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In my opinion, the main benefit of automatic memory management is that it reduces initial configuration effort. You can use ASMM (automatic shared memory management) on Exadata, so the only major difference is that the split between PGA/SGA memory is not automatic. I've personally experiencesd extremely variable performance under AMM when the database suddenly decided to dump a large part of the buffer cache to do a sort. And in earlier Oracle versions, actually cause the system to hang due to aging out of the library cache.
I've seen much more consistent performance establishing static PGA and SGA targets, leaving a margin of free memory of course.
But results always vary by workload; this is a pretty simple case to test: run your workload with AMM, then configure hugepages and set PGA/SGA targets, using the memory you saved from using hugepages too. I think the forum members would be very interested in seeing your results.
Excellent name (almost ;))
I have seen variable performance too, especially inside the SGA when the shared pool and buffer cache attempt to kick the crap out of each other – though only on previous versions of the RDBMS. I find that 184.108.40.206 seems to handle its resizing better. Of course, a lot of that could be the sheer size of the memory footprint Exadata allows which reduces any such competition.
We originally had HugePages enabled when we first went live (on 11gR1), but when we switched to 11gR2, we found that the change in processing really benefitted from using AMM instead – not so much the batch processing, because we had configured the structures to benefit that – but moreso the BI/OLTP stuff. To be honest, I didn’t notice any benefit to HugePages when we used it – I still don’t see any swapping, etc, etc, even under heavy load and we’re pushing the limits of our V2 machine in terms of CPU, disk allocated, etc.
I know that Oracle are pushing the 'Exadata as OLTP' heavily now, so I'm curious as to why HugePages is still considered a 'best practice', I guess.
Two quick notes:
1. I would expect that, under Exadata with hugepages, you'd benefit from larger SGA/PGA sizes if nothing else. /proc/meminfo will show how much memory you're using for page tables, and you should see if much smaller with hugepages enabled.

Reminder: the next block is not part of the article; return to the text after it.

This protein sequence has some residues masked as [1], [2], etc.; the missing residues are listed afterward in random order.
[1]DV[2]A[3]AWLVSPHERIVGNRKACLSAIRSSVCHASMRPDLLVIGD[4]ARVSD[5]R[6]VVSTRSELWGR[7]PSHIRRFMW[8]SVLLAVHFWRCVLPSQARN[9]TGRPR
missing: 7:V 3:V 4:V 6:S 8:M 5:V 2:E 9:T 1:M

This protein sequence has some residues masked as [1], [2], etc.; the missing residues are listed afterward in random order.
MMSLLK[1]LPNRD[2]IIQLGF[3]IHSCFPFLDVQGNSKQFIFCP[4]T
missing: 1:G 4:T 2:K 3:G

2. The official word from Oracle is in MOS doc 1274318.1 (https://support.oracle.com/epmos/faces/ui/km/SearchDocDisplay.jspx?type=DOCUMENT&id=1274318.1#verifyopersystemhugepages ). And yes the recommendation is to use hugepages for "more efficient use of memory and reduced paging".
I belive that hugepages are actually calculated and a default value is provided by onecommand. I understand it is highly recommended to use hugepages and disable AMM from 220.127.116.11 or so onwards. see Oracle Sun Database Machine Setup/Configuration Best Practices [ID 1274318.1] "Verify operating system hugepages count satisfies total SGA requirements"
You guys are sowing the seeds of doubt in my mind, especially given the fact that we're currently at 18.104.22.168 and plan to upgrade to 22.214.171.124 (maybe even 126.96.36.199, if it's out in time) in the New Year.
I've read the MOS documents, but they didn't convince me to give up AMM. Now that I have two gurus suggesting that HugePages are a real performance boon, I'm doubting myself and will have to review my earlier findings. Thanks, guys!
Slightly Offtopic is an issue we came across with AMM on a non exadata system but it also illustrates issues one can face with AMM. We found in one site there was a lot of pressure on the buffer cache , it was getting squeezed. We tracked it down to a parsing bug in the XML parser that was allocating memory but was not freeing the same. Due to this PGA allocated to various sessions was growing and Oracle automatically started to reduce SGA size to a point when the database performance as a whole was unacceptable. So the caveat with AMM wherever you use it is to always define minimum sizes and also investigate when Oracle starts hitting those minimums and not take it on faith that Oracle will not try to shoot itself in the foot.